Cereal makers are reviewing their packaging policies after new research warned that recycled card made from newspapers could pose a cancer risk to consumers.

Scientists from the Food Safety Laboratory in Zurich claim the mineral oils present in newspaper ink and retained in the cardboard could subsequently pass into foodstuffs such as cereal, rice and pasta.

Long-term exposure to the chemicals could be harmful to the health of consumers’, causing organ damage and possibly cancer.

Plastic inner bags are not able to prevent the oils contaminating food inside recycled boxes, although aluminium foil is effective.

Jordan’s told the Press Association it had “reluctantly” decided to stop using recycled card for its boxes in light of the findings.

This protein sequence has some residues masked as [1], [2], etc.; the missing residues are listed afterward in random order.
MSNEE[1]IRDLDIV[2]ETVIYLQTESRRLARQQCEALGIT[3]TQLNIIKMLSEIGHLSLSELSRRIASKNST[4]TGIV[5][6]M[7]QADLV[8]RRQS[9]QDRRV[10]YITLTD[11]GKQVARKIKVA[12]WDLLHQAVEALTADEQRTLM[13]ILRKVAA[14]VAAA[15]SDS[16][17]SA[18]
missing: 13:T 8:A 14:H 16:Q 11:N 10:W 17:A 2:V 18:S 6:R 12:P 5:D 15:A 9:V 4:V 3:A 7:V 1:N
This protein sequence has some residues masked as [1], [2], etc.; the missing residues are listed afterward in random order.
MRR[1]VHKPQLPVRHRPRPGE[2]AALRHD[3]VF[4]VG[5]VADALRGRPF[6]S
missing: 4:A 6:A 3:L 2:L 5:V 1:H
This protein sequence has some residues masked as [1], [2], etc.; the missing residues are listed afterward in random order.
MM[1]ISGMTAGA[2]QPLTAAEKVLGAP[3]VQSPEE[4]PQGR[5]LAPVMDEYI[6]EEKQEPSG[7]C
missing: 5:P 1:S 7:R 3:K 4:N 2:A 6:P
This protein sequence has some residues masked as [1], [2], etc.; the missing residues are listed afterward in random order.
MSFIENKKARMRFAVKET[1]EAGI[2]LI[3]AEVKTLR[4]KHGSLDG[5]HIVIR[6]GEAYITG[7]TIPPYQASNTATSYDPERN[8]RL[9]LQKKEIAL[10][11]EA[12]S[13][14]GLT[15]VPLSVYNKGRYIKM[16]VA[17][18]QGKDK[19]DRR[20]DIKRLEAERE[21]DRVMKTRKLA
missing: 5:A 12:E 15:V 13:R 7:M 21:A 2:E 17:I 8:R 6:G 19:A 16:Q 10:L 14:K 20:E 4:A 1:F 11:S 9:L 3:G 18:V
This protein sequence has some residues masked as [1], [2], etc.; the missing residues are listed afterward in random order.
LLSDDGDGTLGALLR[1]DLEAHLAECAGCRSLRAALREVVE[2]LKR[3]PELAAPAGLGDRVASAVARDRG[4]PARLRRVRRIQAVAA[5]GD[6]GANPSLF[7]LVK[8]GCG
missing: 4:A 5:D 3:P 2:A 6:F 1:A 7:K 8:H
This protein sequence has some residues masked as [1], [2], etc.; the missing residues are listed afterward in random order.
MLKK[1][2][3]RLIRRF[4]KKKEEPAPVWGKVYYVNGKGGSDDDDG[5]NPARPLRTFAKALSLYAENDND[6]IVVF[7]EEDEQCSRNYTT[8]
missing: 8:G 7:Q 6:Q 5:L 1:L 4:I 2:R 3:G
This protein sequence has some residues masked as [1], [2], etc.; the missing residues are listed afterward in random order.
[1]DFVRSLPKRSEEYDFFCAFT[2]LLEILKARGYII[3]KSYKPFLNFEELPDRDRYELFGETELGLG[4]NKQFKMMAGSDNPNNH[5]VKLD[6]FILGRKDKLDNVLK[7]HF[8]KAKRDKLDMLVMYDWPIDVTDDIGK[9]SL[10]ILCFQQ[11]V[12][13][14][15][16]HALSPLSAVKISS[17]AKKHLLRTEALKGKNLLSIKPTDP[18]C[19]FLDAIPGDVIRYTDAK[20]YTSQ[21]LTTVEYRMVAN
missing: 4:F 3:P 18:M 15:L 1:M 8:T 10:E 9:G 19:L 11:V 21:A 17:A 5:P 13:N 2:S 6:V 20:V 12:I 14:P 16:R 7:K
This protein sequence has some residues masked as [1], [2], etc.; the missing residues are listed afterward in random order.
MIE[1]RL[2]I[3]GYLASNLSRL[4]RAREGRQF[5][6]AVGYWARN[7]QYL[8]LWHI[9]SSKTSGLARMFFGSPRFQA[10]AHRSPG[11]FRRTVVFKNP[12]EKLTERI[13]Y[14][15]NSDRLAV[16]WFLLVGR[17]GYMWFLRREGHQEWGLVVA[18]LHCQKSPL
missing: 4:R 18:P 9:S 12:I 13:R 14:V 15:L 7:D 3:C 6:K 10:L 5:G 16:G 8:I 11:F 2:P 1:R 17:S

A spokesman for Kellogg’s said: “While experts tell us there's no immediate health concern, we are looking at our packaging.

“We are working with our suppliers on new packaging which allows us to meet our environmental commitments but will also contain significantly lower levels of mineral oil.”

He added: “We are also looking at alternative inner liners for our packets.”

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Focus On Packaging (22 January 2011)